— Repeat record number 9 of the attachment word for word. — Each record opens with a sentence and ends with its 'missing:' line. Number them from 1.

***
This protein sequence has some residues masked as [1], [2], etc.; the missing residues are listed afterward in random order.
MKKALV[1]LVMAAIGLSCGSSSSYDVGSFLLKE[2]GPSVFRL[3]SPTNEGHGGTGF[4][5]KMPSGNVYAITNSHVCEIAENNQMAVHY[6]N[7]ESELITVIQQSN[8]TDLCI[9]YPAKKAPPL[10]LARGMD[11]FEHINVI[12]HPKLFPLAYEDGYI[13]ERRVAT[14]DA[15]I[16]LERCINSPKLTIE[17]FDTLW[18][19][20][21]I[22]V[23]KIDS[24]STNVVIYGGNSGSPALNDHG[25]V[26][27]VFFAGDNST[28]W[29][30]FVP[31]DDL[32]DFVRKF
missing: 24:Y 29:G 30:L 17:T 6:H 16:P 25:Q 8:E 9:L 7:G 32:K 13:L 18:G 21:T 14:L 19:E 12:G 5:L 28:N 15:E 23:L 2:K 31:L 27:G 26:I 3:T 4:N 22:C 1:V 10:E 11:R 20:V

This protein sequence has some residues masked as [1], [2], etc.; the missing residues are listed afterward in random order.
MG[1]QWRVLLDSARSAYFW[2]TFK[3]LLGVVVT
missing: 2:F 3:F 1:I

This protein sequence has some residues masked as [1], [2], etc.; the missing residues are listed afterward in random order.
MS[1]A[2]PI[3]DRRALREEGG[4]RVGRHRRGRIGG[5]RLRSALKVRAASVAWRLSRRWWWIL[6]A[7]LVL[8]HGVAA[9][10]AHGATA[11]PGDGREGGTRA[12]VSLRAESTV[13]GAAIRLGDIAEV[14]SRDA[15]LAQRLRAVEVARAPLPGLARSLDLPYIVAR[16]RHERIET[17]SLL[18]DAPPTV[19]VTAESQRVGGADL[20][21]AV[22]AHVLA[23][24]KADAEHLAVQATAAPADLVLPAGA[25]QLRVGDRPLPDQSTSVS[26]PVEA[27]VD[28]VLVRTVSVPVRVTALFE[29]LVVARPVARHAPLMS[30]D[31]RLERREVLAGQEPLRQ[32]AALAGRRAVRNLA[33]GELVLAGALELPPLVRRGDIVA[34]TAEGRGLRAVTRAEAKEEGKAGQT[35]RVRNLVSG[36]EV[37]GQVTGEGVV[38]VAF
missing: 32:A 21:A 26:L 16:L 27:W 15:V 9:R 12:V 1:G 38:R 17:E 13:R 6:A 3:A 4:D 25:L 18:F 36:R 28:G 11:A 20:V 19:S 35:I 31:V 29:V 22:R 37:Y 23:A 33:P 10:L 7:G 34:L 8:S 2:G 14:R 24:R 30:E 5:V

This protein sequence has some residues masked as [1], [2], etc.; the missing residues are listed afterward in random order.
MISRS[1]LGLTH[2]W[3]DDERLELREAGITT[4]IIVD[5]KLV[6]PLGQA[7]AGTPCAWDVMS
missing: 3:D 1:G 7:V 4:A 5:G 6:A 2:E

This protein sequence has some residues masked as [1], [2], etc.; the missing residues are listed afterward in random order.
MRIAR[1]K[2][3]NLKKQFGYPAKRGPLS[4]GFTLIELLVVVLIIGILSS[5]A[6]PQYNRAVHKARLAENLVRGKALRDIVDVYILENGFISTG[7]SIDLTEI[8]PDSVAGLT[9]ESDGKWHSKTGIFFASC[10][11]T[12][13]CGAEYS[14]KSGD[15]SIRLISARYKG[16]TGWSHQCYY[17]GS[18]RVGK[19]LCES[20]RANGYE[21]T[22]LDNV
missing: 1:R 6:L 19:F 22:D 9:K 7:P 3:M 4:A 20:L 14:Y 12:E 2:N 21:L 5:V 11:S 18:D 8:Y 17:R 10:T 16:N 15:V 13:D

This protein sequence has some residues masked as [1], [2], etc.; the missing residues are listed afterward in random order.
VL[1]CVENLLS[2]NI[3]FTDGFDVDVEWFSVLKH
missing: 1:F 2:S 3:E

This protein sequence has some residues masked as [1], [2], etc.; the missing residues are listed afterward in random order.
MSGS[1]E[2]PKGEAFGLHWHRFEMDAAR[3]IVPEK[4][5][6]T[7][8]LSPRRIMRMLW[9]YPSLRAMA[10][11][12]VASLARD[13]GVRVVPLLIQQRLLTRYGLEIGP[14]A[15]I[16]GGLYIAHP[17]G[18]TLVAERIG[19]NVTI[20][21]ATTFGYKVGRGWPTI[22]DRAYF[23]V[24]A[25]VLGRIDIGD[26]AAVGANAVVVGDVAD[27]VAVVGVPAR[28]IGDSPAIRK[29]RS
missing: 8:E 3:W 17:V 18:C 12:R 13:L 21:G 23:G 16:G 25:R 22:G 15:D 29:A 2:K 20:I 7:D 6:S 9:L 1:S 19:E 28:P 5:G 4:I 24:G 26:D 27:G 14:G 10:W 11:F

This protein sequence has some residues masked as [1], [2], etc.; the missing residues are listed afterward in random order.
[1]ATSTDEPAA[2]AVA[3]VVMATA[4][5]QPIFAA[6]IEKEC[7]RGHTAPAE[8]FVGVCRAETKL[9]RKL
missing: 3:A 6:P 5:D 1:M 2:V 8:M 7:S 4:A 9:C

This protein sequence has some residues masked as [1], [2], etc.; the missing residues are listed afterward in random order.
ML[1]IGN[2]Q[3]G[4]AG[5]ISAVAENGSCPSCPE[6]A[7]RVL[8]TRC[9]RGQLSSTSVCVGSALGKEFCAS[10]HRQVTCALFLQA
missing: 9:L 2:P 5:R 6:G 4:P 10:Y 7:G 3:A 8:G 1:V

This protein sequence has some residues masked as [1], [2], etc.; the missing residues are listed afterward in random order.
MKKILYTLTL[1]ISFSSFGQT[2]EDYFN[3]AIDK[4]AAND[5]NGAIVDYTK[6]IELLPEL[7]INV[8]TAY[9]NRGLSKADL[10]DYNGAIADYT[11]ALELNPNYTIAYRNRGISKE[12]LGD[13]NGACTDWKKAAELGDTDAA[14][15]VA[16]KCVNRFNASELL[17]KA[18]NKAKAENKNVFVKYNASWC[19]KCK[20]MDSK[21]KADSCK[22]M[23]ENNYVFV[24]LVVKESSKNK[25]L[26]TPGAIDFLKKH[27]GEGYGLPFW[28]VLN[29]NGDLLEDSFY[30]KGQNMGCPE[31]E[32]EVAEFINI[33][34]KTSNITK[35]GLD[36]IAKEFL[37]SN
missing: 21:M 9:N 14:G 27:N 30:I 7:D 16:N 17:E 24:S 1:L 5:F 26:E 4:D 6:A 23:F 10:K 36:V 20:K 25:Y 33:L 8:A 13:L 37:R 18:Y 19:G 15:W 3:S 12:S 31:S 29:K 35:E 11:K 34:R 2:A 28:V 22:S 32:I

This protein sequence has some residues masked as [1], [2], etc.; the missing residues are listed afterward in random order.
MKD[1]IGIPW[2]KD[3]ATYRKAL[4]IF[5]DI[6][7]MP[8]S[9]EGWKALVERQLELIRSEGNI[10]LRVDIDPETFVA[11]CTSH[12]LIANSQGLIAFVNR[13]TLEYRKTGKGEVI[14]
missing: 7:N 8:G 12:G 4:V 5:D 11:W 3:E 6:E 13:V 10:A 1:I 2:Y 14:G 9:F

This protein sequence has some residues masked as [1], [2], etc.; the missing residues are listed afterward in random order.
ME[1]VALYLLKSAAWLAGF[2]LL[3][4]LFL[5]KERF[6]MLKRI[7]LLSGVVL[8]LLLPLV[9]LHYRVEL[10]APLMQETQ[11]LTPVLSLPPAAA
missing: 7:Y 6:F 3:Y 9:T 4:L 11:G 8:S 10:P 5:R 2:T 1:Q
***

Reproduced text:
This protein sequence has some residues masked as [1], [2], etc.; the missing residues are listed afterward in random order.
ML[1]IGN[2]Q[3]G[4]AG[5]ISAVAENGSCPSCPE[6]A[7]RVL[8]TRC[9]RGQLSSTSVCVGSALGKEFCAS[10]HRQVTCALFLQA
missing: 9:L 2:P 5:R 6:G 4:P 10:Y 7:G 3:A 8:G 1:V